The Unit of Time
The second (sor sec)is the standard
unit in both the metric and English systems. Instead of the unit 10, multiple
units of the second are based on the number 60 and are from the Babylonians.
The Bayblonians were the first to divide the day into 24 hours and a week
into 7 days. 60 seconds equals 1 minute and 60 minutes equals 1 hour.
A second is 1/86,400 (60 seconds * 60 minutes * 24
hours = 86,400 seconds) of a solar day. A solar day is the time it
takes the sun to go between two given points. The standard unit, the second, is divided by 10 into .1 (tenths) of a second, .01 (hundredths) of a second, and .001 (thousandths )of a second (also called a milisecond.)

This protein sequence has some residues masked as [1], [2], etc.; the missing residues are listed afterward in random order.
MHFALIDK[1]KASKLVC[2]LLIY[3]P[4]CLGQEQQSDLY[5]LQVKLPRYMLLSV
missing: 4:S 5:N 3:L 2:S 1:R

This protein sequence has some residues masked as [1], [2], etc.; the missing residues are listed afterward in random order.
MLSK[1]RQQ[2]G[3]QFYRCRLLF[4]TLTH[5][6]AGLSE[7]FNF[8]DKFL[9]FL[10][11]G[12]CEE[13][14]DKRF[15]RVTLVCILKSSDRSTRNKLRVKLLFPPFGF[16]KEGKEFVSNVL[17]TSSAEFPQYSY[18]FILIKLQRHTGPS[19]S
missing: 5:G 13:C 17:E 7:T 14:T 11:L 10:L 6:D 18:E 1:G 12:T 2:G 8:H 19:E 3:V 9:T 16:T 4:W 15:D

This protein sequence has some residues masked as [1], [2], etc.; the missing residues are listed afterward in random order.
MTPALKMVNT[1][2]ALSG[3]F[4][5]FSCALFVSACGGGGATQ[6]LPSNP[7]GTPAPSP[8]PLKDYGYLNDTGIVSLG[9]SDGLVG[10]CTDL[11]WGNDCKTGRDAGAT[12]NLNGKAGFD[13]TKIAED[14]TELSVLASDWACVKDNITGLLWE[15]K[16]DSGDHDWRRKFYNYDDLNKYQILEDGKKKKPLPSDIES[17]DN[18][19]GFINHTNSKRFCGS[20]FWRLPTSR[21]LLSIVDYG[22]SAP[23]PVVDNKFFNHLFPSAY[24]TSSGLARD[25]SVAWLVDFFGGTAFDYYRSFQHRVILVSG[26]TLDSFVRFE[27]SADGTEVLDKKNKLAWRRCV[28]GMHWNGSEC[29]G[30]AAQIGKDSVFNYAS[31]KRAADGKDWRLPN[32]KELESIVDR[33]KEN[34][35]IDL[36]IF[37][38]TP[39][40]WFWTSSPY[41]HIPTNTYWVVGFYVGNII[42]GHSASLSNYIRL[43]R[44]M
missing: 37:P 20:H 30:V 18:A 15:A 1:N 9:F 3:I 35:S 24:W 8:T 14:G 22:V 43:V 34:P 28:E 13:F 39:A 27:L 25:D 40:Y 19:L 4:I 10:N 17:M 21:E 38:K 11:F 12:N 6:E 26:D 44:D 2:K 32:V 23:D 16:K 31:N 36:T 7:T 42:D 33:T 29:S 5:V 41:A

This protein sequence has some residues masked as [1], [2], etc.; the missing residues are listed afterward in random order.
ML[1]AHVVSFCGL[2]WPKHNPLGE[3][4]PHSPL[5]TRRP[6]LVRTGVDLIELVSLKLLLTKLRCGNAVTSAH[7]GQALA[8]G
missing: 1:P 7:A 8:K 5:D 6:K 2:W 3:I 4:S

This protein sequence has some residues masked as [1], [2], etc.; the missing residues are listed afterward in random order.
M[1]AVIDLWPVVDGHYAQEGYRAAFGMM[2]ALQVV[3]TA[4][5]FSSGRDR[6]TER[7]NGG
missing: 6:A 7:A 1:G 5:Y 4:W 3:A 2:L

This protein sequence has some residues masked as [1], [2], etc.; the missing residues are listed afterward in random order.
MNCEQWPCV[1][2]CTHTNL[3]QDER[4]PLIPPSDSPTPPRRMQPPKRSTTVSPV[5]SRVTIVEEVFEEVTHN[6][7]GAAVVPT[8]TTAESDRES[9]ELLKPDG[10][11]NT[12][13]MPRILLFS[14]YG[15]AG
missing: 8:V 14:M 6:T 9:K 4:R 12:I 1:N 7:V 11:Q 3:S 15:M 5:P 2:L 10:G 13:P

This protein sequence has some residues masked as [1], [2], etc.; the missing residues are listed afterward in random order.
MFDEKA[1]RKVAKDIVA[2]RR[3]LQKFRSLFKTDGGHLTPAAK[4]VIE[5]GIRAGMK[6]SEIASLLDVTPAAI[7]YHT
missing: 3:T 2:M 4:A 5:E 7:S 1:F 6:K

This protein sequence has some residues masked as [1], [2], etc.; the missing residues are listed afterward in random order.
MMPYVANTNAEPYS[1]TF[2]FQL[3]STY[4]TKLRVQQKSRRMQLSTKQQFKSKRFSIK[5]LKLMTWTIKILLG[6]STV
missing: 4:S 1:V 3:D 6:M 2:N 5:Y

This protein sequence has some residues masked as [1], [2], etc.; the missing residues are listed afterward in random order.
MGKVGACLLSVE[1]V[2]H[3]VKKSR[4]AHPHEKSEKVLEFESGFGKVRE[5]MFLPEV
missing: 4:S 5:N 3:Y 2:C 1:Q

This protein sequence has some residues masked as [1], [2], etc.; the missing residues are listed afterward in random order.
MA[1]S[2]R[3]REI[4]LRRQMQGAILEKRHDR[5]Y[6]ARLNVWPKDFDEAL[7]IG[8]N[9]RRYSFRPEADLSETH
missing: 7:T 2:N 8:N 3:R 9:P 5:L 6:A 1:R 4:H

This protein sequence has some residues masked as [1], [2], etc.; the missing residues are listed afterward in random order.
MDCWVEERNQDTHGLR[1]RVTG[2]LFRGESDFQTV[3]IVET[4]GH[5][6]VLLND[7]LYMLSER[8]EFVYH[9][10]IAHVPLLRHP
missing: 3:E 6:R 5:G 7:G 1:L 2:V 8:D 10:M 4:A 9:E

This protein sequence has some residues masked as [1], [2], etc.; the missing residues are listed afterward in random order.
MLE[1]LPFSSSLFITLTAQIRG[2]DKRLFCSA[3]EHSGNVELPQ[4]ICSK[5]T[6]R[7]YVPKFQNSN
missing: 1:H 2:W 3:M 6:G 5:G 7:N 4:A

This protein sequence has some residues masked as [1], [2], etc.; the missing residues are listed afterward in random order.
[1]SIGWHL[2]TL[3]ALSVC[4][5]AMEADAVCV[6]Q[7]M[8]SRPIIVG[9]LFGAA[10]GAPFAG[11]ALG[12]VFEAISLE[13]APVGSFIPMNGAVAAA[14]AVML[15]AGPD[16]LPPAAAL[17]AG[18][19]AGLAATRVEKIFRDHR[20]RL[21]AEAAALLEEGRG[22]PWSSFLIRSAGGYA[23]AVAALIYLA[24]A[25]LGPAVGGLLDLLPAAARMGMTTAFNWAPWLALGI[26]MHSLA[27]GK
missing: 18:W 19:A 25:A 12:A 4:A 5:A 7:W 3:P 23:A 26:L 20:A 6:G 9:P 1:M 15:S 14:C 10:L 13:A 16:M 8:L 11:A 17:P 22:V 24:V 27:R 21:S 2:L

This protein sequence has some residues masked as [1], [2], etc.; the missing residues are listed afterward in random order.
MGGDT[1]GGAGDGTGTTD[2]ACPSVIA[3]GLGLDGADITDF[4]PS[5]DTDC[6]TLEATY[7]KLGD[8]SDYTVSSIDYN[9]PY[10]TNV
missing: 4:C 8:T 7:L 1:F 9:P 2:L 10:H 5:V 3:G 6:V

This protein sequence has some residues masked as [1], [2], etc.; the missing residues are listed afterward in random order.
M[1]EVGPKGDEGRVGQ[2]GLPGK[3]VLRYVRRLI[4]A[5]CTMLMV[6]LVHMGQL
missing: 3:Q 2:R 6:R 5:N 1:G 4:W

Your globe is marked with 12 meridians extending from
the North Pole to the South Pole. If the sun is directly overhead one of
these meridian lines on your globe, it means it would be noon in all the
places on that meridian. The earth is always revolving so two hours later
the sun would be directly over all of the places on the next meridian line.
How Time is Measured
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The earth is divided into 24 time zones, each of which
is centered on a meridian line. Meridian are sometimes called "hour lines"because the earth turns 15 degrees in one hour.
See the table below for current times around the world.
Click here to see a map of time zones around the world.